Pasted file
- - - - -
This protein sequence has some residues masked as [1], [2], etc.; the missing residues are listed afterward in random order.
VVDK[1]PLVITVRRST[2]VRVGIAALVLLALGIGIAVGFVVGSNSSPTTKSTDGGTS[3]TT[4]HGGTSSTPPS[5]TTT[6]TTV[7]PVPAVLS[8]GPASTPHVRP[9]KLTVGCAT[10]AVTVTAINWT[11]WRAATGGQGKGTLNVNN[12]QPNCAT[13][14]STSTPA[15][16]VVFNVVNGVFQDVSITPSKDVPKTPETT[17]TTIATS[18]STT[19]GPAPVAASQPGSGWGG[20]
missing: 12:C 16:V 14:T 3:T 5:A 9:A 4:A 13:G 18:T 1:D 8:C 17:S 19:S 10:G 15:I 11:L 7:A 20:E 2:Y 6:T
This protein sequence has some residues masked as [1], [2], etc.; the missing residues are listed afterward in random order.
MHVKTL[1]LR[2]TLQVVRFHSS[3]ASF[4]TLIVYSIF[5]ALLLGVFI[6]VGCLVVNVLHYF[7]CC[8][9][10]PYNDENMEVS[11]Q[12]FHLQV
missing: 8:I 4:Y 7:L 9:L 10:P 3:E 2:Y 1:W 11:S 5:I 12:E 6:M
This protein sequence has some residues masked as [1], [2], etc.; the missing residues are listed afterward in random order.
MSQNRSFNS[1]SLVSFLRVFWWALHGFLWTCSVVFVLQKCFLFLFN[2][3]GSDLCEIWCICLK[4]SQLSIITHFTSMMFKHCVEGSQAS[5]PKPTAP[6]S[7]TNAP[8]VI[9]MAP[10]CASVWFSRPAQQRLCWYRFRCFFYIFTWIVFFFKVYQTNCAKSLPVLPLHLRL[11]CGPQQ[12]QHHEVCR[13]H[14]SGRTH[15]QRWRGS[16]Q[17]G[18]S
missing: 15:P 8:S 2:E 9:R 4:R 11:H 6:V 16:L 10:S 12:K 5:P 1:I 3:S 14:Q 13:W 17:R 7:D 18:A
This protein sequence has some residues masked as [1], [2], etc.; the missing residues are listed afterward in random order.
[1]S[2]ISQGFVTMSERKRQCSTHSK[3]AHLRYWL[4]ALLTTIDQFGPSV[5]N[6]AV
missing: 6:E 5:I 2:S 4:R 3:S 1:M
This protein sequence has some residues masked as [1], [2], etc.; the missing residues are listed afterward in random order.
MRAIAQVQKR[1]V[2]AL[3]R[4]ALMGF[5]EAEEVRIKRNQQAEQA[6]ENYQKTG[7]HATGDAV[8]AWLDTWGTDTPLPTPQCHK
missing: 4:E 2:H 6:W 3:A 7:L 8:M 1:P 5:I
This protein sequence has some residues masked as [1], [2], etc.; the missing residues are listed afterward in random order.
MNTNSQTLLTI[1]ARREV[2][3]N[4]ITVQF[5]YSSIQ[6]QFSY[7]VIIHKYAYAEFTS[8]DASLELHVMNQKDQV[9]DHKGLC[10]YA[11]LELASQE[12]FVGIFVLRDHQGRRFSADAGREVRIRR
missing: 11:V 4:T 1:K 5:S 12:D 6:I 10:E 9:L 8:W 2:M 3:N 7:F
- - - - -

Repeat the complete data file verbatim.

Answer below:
This protein sequence has some residues masked as [1], [2], etc.; the missing residues are listed afterward in random order.
VVDK[1]PLVITVRRST[2]VRVGIAALVLLALGIGIAVGFVVGSNSSPTTKSTDGGTS[3]TT[4]HGGTSSTPPS[5]TTT[6]TTV[7]PVPAVLS[8]GPASTPHVRP[9]KLTVGCAT[10]AVTVTAINWT[11]WRAATGGQGKGTLNVNN[12]QPNCAT[13][14]STSTPA[15][16]VVFNVVNGVFQDVSITPSKDVPKTPETT[17]TTIATS[18]STT[19]GPAPVAASQPGSGWGG[20]
missing: 12:C 16:V 14:T 3:T 5:A 9:A 4:A 13:G 18:T 1:D 8:C 17:S 19:S 10:G 15:I 11:L 7:A 20:E 2:Y 6:T
This protein sequence has some residues masked as [1], [2], etc.; the missing residues are listed afterward in random order.
MHVKTL[1]LR[2]TLQVVRFHSS[3]ASF[4]TLIVYSIF[5]ALLLGVFI[6]VGCLVVNVLHYF[7]CC[8][9][10]PYNDENMEVS[11]Q[12]FHLQV
missing: 8:I 4:Y 7:L 9:L 10:P 3:E 2:Y 1:W 11:S 5:I 12:E 6:M
This protein sequence has some residues masked as [1], [2], etc.; the missing residues are listed afterward in random order.
MSQNRSFNS[1]SLVSFLRVFWWALHGFLWTCSVVFVLQKCFLFLFN[2][3]GSDLCEIWCICLK[4]SQLSIITHFTSMMFKHCVEGSQAS[5]PKPTAP[6]S[7]TNAP[8]VI[9]MAP[10]CASVWFSRPAQQRLCWYRFRCFFYIFTWIVFFFKVYQTNCAKSLPVLPLHLRL[11]CGPQQ[12]QHHEVCR[13]H[14]SGRTH[15]QRWRGS[16]Q[17]G[18]S
missing: 15:P 8:S 2:E 9:R 4:R 11:H 6:V 16:L 10:S 12:K 5:P 1:I 3:S 14:Q 13:W 17:R 7:D 18:A
This protein sequence has some residues masked as [1], [2], etc.; the missing residues are listed afterward in random order.
[1]S[2]ISQGFVTMSERKRQCSTHSK[3]AHLRYWL[4]ALLTTIDQFGPSV[5]N[6]AV
missing: 6:E 5:I 2:S 4:R 3:S 1:M
This protein sequence has some residues masked as [1], [2], etc.; the missing residues are listed afterward in random order.
MRAIAQVQKR[1]V[2]AL[3]R[4]ALMGF[5]EAEEVRIKRNQQAEQA[6]ENYQKTG[7]HATGDAV[8]AWLDTWGTDTPLPTPQCHK
missing: 4:E 2:H 6:W 3:A 7:L 8:M 1:P 5:I
This protein sequence has some residues masked as [1], [2], etc.; the missing residues are listed afterward in random order.
MNTNSQTLLTI[1]ARREV[2][3]N[4]ITVQF[5]YSSIQ[6]QFSY[7]VIIHKYAYAEFTS[8]DASLELHVMNQKDQV[9]DHKGLC[10]YA[11]LELASQE[12]FVGIFVLRDHQGRRFSADAGREVRIRR
missing: 11:V 4:T 1:K 5:S 12:D 6:I 10:E 9:L 8:W 2:M 3:N 7:F